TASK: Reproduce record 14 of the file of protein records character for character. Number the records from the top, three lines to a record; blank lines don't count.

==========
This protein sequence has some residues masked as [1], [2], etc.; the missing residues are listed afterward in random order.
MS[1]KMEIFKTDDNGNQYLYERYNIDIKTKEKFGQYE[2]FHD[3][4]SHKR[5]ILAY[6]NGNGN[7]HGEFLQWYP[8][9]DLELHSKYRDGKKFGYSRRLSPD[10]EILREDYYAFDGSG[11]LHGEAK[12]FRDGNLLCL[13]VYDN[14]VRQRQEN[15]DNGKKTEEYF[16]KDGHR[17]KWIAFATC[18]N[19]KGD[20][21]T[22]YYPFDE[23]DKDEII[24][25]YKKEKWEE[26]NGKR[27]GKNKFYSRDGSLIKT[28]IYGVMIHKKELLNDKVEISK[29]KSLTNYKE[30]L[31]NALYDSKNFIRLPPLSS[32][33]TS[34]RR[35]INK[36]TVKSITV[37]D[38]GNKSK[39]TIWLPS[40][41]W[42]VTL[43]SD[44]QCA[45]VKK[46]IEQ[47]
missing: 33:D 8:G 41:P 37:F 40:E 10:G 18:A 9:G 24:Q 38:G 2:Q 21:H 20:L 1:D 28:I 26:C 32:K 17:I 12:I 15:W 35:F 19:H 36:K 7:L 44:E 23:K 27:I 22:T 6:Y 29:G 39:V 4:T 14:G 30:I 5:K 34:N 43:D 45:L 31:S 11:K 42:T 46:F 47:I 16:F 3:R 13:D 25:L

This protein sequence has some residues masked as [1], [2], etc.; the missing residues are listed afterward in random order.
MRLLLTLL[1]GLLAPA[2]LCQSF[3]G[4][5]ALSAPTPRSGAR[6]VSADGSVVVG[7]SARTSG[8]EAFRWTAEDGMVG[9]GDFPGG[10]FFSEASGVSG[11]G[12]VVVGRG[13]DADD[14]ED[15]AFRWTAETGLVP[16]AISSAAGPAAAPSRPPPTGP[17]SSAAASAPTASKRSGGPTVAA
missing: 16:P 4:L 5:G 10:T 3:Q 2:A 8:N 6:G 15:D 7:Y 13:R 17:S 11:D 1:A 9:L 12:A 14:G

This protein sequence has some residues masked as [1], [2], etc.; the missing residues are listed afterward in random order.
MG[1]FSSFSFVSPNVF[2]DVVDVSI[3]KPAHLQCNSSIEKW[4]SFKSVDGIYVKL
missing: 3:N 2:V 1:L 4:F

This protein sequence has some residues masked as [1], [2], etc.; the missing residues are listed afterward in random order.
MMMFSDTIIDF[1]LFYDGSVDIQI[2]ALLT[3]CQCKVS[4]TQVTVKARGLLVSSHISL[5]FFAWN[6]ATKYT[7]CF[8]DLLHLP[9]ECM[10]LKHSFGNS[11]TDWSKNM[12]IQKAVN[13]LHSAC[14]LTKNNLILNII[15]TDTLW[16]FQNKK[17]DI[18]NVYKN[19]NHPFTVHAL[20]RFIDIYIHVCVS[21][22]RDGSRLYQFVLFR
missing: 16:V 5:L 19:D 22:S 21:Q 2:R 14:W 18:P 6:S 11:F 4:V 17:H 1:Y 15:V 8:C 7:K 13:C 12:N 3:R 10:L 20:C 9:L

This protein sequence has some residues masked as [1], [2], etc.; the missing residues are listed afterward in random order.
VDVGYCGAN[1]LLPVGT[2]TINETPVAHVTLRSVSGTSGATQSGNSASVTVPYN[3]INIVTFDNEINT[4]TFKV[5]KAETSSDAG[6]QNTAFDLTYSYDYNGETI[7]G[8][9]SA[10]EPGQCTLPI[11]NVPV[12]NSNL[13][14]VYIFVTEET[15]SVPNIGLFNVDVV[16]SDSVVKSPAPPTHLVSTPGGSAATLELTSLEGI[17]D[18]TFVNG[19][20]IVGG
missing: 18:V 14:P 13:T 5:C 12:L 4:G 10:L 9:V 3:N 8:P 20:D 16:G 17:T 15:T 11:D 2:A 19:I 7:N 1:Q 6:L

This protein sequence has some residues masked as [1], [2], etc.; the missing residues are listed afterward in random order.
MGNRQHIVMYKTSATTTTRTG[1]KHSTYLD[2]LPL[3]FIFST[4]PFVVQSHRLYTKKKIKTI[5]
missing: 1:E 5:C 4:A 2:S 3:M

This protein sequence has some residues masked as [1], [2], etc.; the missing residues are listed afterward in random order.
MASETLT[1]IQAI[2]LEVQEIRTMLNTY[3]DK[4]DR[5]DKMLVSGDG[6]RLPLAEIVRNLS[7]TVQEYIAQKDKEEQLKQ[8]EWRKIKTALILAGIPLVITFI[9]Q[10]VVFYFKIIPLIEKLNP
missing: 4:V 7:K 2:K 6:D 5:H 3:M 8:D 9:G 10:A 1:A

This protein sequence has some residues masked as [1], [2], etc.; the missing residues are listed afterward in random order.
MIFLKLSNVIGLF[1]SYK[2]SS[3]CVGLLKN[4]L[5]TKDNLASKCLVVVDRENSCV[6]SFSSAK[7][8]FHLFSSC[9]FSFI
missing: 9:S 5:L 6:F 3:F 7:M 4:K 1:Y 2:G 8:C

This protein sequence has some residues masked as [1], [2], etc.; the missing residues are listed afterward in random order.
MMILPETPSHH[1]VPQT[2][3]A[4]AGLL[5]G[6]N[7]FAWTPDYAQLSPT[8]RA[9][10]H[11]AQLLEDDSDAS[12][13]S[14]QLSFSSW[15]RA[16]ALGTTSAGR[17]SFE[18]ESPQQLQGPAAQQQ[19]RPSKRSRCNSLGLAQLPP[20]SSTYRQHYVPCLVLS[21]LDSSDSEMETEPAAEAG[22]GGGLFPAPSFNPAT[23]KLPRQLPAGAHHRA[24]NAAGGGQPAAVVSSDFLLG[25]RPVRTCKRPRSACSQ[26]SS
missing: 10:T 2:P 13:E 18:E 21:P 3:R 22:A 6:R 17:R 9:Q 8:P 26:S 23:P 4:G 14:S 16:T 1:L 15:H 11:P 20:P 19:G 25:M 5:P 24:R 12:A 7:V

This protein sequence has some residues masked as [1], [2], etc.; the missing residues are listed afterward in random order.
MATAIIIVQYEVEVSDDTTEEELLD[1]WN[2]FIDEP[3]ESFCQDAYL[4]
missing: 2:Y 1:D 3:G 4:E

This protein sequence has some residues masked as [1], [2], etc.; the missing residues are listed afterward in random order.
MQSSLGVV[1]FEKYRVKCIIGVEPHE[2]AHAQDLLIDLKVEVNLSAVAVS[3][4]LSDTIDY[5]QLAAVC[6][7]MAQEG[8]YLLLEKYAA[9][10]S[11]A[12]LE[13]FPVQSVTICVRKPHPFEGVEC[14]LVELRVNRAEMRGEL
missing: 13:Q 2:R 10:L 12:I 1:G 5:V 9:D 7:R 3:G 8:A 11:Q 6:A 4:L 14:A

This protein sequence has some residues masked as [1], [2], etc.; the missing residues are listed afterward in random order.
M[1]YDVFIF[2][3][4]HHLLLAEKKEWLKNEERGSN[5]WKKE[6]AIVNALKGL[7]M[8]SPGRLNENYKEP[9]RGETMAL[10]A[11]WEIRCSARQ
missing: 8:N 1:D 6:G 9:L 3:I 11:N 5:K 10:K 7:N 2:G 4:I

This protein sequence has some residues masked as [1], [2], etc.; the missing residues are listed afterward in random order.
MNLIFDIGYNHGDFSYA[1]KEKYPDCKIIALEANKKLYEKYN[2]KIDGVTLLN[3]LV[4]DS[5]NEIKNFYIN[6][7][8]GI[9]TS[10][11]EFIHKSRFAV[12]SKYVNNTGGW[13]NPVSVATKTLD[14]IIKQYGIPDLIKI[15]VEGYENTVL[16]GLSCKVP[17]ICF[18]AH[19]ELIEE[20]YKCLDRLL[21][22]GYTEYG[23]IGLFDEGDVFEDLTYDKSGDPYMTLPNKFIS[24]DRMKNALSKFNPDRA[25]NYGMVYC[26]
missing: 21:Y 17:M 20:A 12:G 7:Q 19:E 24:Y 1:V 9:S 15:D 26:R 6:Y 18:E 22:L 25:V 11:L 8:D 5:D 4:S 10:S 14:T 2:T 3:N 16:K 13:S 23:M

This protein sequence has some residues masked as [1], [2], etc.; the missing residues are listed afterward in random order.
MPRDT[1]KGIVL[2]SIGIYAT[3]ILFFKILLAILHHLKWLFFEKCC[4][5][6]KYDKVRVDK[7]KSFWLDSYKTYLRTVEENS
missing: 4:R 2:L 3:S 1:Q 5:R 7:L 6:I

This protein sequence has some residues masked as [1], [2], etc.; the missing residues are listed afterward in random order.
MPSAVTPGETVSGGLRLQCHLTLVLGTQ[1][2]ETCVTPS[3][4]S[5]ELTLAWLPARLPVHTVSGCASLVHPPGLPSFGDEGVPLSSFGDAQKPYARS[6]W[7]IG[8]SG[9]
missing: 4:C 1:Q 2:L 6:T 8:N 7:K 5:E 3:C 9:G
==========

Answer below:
This protein sequence has some residues masked as [1], [2], etc.; the missing residues are listed afterward in random order.
MPRDT[1]KGIVL[2]SIGIYAT[3]ILFFKILLAILHHLKWLFFEKCC[4][5][6]KYDKVRVDK[7]KSFWLDSYKTYLRTVEENS
missing: 4:R 2:L 3:S 1:Q 5:R 7:L 6:I